We offer 108 beds of Interim Shelter specifically designated for women, and women make up 68% of the adults in the families we serve through the Family Living Center.

In partnership with the San Diego Housing Commission and the City of San Diego, Father Joe’s Villages is actively working to end homelessness in San Diego by providing 28 women a safe place to stay in the Bishop Maher Interim Shelter.

Women staying at the shelter receive support and access to comprehensive wraparound services to help them get back on their feet and become self-sufficient.

Additionally, Father Joe’s Villages launched a new program that supports young mothers who are experiencing or at-risk of homelessness. The Saint Margaret of Cortona’s Harbor program serves new mothers of children 6-months or younger, or expecting mothers between the ages of 18 to 24, as well as their children.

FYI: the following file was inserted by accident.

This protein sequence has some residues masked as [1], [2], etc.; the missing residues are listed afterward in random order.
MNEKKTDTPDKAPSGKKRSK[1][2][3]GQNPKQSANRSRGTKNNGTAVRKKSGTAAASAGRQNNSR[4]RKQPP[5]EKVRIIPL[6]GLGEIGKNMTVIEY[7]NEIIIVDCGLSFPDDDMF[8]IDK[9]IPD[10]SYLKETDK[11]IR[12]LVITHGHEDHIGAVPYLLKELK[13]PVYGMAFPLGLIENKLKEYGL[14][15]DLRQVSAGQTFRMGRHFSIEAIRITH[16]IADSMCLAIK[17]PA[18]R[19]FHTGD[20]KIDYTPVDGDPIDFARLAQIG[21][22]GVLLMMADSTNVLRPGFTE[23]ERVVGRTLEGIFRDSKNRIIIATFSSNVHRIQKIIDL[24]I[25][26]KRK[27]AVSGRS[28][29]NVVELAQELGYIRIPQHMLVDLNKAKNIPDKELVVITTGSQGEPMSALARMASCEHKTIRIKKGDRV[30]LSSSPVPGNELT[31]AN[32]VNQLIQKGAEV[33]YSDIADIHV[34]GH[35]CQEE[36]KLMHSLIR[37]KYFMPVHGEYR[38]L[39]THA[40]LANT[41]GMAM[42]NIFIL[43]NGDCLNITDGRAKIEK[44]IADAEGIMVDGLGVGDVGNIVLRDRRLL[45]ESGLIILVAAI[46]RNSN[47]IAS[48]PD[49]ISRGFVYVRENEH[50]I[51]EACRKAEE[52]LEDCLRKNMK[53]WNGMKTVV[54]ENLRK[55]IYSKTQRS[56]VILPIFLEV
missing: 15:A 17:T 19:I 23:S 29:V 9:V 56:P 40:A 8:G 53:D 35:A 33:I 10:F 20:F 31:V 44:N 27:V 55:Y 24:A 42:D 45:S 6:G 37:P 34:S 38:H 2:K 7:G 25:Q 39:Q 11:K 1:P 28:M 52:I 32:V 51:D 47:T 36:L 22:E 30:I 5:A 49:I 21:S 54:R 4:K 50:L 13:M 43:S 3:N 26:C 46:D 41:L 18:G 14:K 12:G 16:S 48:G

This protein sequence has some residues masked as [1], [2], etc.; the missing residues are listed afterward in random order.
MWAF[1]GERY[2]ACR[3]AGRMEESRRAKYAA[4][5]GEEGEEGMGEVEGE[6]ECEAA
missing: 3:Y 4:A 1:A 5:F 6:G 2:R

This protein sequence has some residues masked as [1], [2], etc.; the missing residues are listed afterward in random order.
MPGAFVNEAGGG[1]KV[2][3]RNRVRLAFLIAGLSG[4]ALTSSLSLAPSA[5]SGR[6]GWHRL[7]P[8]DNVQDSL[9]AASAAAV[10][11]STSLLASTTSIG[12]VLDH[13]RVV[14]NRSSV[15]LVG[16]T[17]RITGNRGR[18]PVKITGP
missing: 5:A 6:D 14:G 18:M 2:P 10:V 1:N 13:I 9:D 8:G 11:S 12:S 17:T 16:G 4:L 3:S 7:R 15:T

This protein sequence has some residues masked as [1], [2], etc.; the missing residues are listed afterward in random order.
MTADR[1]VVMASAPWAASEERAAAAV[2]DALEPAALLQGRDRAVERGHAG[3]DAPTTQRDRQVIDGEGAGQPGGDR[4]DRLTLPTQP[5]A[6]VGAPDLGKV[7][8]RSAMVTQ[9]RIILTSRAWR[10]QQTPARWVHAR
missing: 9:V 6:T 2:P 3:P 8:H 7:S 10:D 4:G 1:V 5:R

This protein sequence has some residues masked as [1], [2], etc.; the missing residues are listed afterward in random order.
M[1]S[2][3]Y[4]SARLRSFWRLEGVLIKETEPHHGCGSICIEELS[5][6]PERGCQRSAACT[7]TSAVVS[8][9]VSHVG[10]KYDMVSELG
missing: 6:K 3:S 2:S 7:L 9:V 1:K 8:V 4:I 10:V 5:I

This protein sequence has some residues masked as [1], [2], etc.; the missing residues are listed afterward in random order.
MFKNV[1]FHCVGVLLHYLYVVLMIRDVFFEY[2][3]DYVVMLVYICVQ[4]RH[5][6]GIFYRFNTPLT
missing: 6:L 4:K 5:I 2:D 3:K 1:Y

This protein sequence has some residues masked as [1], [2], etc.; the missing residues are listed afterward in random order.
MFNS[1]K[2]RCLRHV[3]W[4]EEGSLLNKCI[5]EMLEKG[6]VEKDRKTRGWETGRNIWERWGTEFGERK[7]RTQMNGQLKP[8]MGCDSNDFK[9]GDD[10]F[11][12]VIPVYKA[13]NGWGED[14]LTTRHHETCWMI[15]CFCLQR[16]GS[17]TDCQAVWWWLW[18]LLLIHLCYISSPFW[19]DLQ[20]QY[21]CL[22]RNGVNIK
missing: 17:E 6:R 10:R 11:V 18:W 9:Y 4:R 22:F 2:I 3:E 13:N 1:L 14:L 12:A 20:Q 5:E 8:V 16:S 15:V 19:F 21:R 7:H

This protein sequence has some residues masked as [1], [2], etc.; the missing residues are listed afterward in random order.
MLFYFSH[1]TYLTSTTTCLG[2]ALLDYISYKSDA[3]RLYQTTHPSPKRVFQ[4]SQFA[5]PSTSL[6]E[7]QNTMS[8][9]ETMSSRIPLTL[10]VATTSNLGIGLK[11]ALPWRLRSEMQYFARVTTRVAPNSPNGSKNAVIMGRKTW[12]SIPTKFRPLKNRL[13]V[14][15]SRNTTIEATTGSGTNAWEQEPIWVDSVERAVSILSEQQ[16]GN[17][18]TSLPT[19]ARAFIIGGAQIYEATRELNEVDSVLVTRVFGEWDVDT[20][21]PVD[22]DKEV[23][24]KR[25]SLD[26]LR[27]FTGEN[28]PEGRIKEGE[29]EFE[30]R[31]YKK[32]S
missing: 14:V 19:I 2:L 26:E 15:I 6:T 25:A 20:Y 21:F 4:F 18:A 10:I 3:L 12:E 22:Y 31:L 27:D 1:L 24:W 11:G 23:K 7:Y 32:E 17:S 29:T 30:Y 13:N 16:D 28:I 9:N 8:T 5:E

Services of the program include:

  • on-site, licensed therapeutic childcare
  • case management
  • nutritional education
  • housing navigation
  • a private room in the Family Living Center at the Joan Kroc Center
  • prenatal care and classes

At Father Joe’s Villages, we understand the unique vulnerabilities women living on the streets experience. We believe that every woman deserves the chance to thrive. 

This is why we offer an array of comprehensive programs and services that allow women struggling with homelessness to build a better life for themselves and their families.